Jack Aitken believes that pushing back the outside wall at Spa-Francorchamp's Raidillon corner would go a long way towards improving safety at the daunting uphill sweep.
The Williams reserve driver suffered fractures to his collarbone and a vertabra in a crash sustained during the recent Spa 24 Hours race. Aitken spun his Lamborghini on the run up the hill, hit the barrier on the right and bounced back into the middle of the track where he was hit by another car.
The accident was reminiscent of the tragic sequence of events that took place in 2019 during the Belgian Grand Prix weekend that claimed the life of F2 driver Anthoine Hubert.
Spa is currently in the process of undertaking changes to several run-off areas around the track, with gravel traps replacing tarmac to allow for motorcycle racing to return to the Ardennes circuit.
But Aitken – who has been in contact with representatives from the FIA about improving safety at Spa's Raidillon - hopes that changes can be made to the run-off section after Eau Rouge,
"Obviously, it's a bit of a sensitive subject because we have had some pretty serious accidents over the last decades, it's always been a danger spot," Aitken told Motorsport.com.
"I've thought about it a fair bit. In my opinion, I think they've done quite a good job for the most part with what is inherently, a very fast corner with a blind exit.
"On the right side it's very open at the top, I don't think there's any major changes that need to be made there and we saw a couple of cars over the weekend in the Spa 24 hours that did lose it to the right, and that was relatively completely fine.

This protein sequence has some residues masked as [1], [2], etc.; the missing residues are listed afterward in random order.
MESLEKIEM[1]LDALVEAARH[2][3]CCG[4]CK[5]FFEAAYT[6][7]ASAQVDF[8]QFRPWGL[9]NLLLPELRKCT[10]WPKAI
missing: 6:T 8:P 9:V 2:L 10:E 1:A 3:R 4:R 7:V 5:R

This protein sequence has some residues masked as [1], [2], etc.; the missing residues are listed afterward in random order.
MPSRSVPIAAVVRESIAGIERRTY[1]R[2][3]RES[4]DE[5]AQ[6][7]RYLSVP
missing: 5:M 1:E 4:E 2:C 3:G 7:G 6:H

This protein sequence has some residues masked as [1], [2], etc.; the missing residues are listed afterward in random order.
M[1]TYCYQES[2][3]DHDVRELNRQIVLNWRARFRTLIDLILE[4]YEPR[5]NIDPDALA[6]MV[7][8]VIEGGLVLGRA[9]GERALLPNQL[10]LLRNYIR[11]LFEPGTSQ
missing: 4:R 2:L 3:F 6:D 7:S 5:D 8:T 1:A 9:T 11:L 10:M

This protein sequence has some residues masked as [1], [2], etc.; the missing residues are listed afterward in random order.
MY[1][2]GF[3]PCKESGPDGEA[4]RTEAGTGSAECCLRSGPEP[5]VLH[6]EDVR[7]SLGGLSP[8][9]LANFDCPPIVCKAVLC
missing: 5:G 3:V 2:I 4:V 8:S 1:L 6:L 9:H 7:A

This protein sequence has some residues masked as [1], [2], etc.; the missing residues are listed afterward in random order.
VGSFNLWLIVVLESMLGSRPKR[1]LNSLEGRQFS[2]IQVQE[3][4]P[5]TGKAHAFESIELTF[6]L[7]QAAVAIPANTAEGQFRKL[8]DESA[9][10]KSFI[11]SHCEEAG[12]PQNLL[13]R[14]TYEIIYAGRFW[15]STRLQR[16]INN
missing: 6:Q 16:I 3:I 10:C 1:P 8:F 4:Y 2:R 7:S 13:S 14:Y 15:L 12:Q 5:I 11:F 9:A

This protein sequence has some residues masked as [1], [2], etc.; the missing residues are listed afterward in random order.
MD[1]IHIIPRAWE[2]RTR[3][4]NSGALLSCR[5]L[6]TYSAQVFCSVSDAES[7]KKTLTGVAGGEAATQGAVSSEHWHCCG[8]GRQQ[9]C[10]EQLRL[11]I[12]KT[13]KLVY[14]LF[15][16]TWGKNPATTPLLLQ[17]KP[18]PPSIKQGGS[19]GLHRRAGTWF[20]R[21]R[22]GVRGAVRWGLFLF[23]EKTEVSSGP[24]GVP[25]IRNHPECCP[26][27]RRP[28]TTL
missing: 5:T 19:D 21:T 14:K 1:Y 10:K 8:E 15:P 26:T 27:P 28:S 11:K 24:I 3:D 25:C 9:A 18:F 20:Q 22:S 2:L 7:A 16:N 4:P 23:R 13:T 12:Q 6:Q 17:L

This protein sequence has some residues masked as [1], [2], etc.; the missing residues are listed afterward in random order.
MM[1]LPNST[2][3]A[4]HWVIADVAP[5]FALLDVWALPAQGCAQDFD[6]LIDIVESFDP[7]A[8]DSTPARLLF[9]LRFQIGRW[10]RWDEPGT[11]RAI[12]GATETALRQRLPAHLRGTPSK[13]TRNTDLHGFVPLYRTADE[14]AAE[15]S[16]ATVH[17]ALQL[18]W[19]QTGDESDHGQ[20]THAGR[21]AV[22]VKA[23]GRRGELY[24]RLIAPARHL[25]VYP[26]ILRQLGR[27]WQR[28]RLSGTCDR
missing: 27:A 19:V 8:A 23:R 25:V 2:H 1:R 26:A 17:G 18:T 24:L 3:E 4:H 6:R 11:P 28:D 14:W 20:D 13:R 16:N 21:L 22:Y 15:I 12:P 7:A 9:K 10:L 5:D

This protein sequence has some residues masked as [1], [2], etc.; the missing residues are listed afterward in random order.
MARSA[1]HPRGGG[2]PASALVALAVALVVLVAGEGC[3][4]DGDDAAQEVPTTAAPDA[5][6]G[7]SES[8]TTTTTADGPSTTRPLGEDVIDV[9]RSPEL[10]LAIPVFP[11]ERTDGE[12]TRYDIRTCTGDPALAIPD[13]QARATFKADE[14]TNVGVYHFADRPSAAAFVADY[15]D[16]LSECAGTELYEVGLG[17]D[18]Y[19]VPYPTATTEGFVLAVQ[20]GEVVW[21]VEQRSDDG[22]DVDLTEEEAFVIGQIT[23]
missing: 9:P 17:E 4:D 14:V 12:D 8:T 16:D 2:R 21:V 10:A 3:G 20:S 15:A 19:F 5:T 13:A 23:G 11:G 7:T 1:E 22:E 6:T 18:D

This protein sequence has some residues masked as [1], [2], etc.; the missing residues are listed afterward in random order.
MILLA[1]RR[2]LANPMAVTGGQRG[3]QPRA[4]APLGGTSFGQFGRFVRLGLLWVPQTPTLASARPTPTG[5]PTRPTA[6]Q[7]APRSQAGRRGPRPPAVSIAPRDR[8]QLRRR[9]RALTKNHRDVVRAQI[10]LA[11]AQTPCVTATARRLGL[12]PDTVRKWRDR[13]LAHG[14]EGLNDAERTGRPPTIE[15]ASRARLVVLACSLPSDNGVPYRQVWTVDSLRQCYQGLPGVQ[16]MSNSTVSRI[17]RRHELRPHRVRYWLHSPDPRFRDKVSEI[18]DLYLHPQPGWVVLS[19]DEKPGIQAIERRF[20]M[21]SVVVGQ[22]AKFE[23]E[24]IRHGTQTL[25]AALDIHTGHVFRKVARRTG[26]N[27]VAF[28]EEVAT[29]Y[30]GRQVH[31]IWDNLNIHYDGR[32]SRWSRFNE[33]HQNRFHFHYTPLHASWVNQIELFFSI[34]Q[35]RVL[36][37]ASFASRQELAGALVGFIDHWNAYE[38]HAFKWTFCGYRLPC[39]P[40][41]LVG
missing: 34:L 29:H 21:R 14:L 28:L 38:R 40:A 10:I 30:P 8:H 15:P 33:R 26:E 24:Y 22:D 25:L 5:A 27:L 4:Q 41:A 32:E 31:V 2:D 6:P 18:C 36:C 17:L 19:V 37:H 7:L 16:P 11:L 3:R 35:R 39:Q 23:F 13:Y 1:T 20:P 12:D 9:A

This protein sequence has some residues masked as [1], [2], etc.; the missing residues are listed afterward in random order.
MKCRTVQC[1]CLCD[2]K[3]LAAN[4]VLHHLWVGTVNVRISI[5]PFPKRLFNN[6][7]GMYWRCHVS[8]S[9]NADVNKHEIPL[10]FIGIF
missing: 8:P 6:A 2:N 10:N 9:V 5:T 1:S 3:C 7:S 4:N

"There's enough space and it's far enough off the track that you're okay.
"The problem is with the kind of crash that I had when you hit the barrier on the left, the distance from the middle of Eau Rouge, when you're going up the hill, into that left barrier isn't big enough. You don't have time to slow down.
"It's also for the type of accident that I had where you are overcorrecting a slide, the car was still relatively straight for me. But I knew there was no way that I was going to avoid the barrier or have time to turn away from it, because the run-off is just not deep enough.
"So that's one thing, that it needs to be deeper."
Aitken believes that an impact on the left-hand side of latter part of Raidillon needs to be contained to avoid a car bouncing back into the path of oncoming traffic.
"Because of it not being deep enough, when you do collide it absorbs the energy and bounces you back out, it puts you right into the firing line," explained the Anglo-Korean driver.
"I've already spoken with a couple of people on the FIA side to try and see if there's anything that I can do from the drivers' perspective just to offer my opinion, prefacing that with, I am not the circuit designer, I don't know what the challenges are with that corner in terms of putting things back and around.
"I don't think gravel would have helped on this occasion because travelling 200-250 kilometres an hour, with maybe five to 10 metres of runoff, it's just not enough to slow down and actually it could have made it worse because the dust would have obscured the view even more.
"Speaking to the drivers behind me who were involved, that was one of the main issues. They knew there was a big crash because of all the debris but the smoke meant they had no idea where the car was, and with the crest, you can't see that far ahead."
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